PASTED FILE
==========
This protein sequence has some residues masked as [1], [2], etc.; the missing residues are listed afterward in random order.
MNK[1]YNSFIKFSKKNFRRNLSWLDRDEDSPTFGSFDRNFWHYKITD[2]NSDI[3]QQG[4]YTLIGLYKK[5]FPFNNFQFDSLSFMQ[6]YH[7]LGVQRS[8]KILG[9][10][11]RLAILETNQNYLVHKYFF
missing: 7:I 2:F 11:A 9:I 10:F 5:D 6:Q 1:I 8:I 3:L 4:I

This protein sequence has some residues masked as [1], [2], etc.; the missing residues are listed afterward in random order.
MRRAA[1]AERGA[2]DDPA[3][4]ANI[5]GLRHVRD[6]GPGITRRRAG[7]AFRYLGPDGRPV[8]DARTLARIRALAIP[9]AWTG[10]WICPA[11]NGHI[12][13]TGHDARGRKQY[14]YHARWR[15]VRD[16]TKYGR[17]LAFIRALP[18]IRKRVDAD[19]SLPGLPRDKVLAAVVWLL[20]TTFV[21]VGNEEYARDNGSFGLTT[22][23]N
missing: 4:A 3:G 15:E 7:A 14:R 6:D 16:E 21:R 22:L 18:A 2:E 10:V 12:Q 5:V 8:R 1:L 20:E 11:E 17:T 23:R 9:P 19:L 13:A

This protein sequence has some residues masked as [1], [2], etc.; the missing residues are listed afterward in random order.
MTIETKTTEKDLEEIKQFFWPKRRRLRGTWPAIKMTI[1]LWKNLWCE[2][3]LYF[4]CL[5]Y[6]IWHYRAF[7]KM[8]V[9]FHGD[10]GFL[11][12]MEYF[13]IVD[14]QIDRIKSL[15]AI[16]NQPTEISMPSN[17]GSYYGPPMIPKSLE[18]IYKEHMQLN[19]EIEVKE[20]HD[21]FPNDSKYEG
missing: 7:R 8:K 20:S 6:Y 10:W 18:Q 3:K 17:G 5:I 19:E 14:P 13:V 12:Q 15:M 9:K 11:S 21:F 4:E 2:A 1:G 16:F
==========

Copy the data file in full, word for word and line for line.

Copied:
This protein sequence has some residues masked as [1], [2], etc.; the missing residues are listed afterward in random order.
MNK[1]YNSFIKFSKKNFRRNLSWLDRDEDSPTFGSFDRNFWHYKITD[2]NSDI[3]QQG[4]YTLIGLYKK[5]FPFNNFQFDSLSFMQ[6]YH[7]LGVQRS[8]KILG[9][10][11]RLAILETNQNYLVHKYFF
missing: 7:I 2:F 11:A 9:I 10:F 5:D 6:Q 1:I 8:I 3:L 4:I

This protein sequence has some residues masked as [1], [2], etc.; the missing residues are listed afterward in random order.
MRRAA[1]AERGA[2]DDPA[3][4]ANI[5]GLRHVRD[6]GPGITRRRAG[7]AFRYLGPDGRPV[8]DARTLARIRALAIP[9]AWTG[10]WICPA[11]NGHI[12][13]TGHDARGRKQY[14]YHARWR[15]VRD[16]TKYGR[17]LAFIRALP[18]IRKRVDAD[19]SLPGLPRDKVLAAVVWLL[20]TTFV[21]VGNEEYARDNGSFGLTT[22][23]N
missing: 4:A 3:G 15:E 7:A 14:R 6:D 16:E 21:R 22:L 18:A 2:E 10:V 12:Q 5:V 8:R 1:L 20:E 11:E 17:T 23:R 9:P 19:L 13:A

This protein sequence has some residues masked as [1], [2], etc.; the missing residues are listed afterward in random order.
MTIETKTTEKDLEEIKQFFWPKRRRLRGTWPAIKMTI[1]LWKNLWCE[2][3]LYF[4]CL[5]Y[6]IWHYRAF[7]KM[8]V[9]FHGD[10]GFL[11][12]MEYF[13]IVD[14]QIDRIKSL[15]AI[16]NQPTEISMPSN[17]GSYYGPPMIPKSLE[18]IYKEHMQLN[19]EIEVKE[20]HD[21]FPNDSKYEG
missing: 7:R 8:K 20:S 6:Y 10:W 18:Q 3:K 17:G 5:I 19:E 14:P 13:V 12:Q 15:M 9:K 11:S 21:F 4:E 2:A 1:G 16:F